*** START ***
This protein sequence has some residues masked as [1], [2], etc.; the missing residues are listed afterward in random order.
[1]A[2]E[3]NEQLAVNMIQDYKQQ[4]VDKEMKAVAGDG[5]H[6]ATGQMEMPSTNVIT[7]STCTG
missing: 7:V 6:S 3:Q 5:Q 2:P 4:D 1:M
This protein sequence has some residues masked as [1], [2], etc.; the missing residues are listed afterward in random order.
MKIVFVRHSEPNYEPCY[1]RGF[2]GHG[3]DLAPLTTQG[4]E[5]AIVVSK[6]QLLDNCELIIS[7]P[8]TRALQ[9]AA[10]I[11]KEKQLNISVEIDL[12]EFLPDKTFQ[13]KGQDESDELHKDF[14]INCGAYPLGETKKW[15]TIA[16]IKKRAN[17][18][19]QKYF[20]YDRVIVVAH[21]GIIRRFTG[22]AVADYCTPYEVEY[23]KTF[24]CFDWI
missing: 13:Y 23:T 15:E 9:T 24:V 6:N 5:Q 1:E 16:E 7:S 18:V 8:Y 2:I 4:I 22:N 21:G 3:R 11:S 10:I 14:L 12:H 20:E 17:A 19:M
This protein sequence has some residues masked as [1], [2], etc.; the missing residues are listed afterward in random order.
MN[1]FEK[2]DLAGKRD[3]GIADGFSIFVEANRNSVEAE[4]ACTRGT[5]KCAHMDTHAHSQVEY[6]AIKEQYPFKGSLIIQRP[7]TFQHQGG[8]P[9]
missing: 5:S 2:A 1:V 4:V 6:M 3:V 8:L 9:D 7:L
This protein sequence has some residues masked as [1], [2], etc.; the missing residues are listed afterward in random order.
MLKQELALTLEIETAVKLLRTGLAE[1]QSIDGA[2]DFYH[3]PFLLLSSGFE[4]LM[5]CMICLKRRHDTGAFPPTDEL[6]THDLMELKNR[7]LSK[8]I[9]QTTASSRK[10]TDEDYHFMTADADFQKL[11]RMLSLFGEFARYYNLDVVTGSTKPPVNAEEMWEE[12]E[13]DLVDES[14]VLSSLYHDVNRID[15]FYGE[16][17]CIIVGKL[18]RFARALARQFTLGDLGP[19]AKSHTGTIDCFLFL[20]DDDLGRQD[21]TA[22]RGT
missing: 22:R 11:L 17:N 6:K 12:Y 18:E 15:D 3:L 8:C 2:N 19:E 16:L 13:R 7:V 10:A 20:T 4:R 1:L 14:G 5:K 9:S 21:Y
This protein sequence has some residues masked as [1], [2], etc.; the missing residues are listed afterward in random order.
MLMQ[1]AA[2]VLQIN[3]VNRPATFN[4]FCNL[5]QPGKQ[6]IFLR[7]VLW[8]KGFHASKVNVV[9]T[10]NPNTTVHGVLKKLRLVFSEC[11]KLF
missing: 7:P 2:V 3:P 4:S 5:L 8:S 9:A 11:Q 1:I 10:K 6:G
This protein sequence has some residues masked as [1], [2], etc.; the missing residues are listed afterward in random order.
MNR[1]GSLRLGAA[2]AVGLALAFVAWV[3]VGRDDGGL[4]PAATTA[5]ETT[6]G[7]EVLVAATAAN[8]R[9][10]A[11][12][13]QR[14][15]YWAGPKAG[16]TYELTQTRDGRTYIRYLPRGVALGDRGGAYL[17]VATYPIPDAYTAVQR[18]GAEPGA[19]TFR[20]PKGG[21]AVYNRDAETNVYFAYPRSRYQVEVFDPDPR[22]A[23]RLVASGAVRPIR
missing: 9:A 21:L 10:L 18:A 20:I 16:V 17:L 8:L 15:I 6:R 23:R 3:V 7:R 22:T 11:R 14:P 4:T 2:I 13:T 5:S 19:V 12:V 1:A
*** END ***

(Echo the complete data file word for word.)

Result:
This protein sequence has some residues masked as [1], [2], etc.; the missing residues are listed afterward in random order.
[1]A[2]E[3]NEQLAVNMIQDYKQQ[4]VDKEMKAVAGDG[5]H[6]ATGQMEMPSTNVIT[7]STCTG
missing: 7:V 6:S 3:Q 5:Q 2:P 4:D 1:M
This protein sequence has some residues masked as [1], [2], etc.; the missing residues are listed afterward in random order.
MKIVFVRHSEPNYEPCY[1]RGF[2]GHG[3]DLAPLTTQG[4]E[5]AIVVSK[6]QLLDNCELIIS[7]P[8]TRALQ[9]AA[10]I[11]KEKQLNISVEIDL[12]EFLPDKTFQ[13]KGQDESDELHKDF[14]INCGAYPLGETKKW[15]TIA[16]IKKRAN[17][18][19]QKYF[20]YDRVIVVAH[21]GIIRRFTG[22]AVADYCTPYEVEY[23]KTF[24]CFDWI
missing: 13:Y 23:T 15:E 9:T 24:V 6:N 5:Q 1:E 16:E 7:S 18:V 8:Y 2:I 4:I 22:N 21:G 3:R 11:S 10:I 14:L 12:H 20:E 17:A 19:M
This protein sequence has some residues masked as [1], [2], etc.; the missing residues are listed afterward in random order.
MN[1]FEK[2]DLAGKRD[3]GIADGFSIFVEANRNSVEAE[4]ACTRGT[5]KCAHMDTHAHSQVEY[6]AIKEQYPFKGSLIIQRP[7]TFQHQGG[8]P[9]
missing: 5:S 2:A 1:V 4:V 6:M 3:V 8:L 9:D 7:L
This protein sequence has some residues masked as [1], [2], etc.; the missing residues are listed afterward in random order.
MLKQELALTLEIETAVKLLRTGLAE[1]QSIDGA[2]DFYH[3]PFLLLSSGFE[4]LM[5]CMICLKRRHDTGAFPPTDEL[6]THDLMELKNR[7]LSK[8]I[9]QTTASSRK[10]TDEDYHFMTADADFQKL[11]RMLSLFGEFARYYNLDVVTGSTKPPVNAEEMWEE[12]E[13]DLVDES[14]VLSSLYHDVNRID[15]FYGE[16][17]CIIVGKL[18]RFARALARQFTLGDLGP[19]AKSHTGTIDCFLFL[20]DDDLGRQD[21]TA[22]RGT
missing: 22:R 11:L 17:N 6:K 12:Y 18:E 15:D 3:L 8:C 2:N 19:E 16:L 13:R 7:V 10:A 20:T 4:R 1:L 14:G 5:K 9:S 21:Y
This protein sequence has some residues masked as [1], [2], etc.; the missing residues are listed afterward in random order.
MLMQ[1]AA[2]VLQIN[3]VNRPATFN[4]FCNL[5]QPGKQ[6]IFLR[7]VLW[8]KGFHASKVNVV[9]T[10]NPNTTVHGVLKKLRLVFSEC[11]KLF
missing: 7:P 2:V 3:P 4:S 5:L 8:S 9:A 11:Q 1:I 10:K 6:G
This protein sequence has some residues masked as [1], [2], etc.; the missing residues are listed afterward in random order.
MNR[1]GSLRLGAA[2]AVGLALAFVAWV[3]VGRDDGGL[4]PAATTA[5]ETT[6]G[7]EVLVAATAAN[8]R[9][10]A[11][12][13]QR[14][15]YWAGPKAG[16]TYELTQTRDGRTYIRYLPRGVALGDRGGAYL[17]VATYPIPDAYTAVQR[18]GAEPGA[19]TFR[20]PKGG[21]AVYNRDAETNVYFAYPRSRYQVEVFDPDPR[22]A[23]RLVASGAVRPIR
missing: 9:A 21:L 10:L 18:A 20:I 16:V 17:L 8:L 15:I 6:R 23:R 3:V 7:R 22:T 11:R 14:P 4:T 2:I 13:T 5:S 19:V 12:V 1:A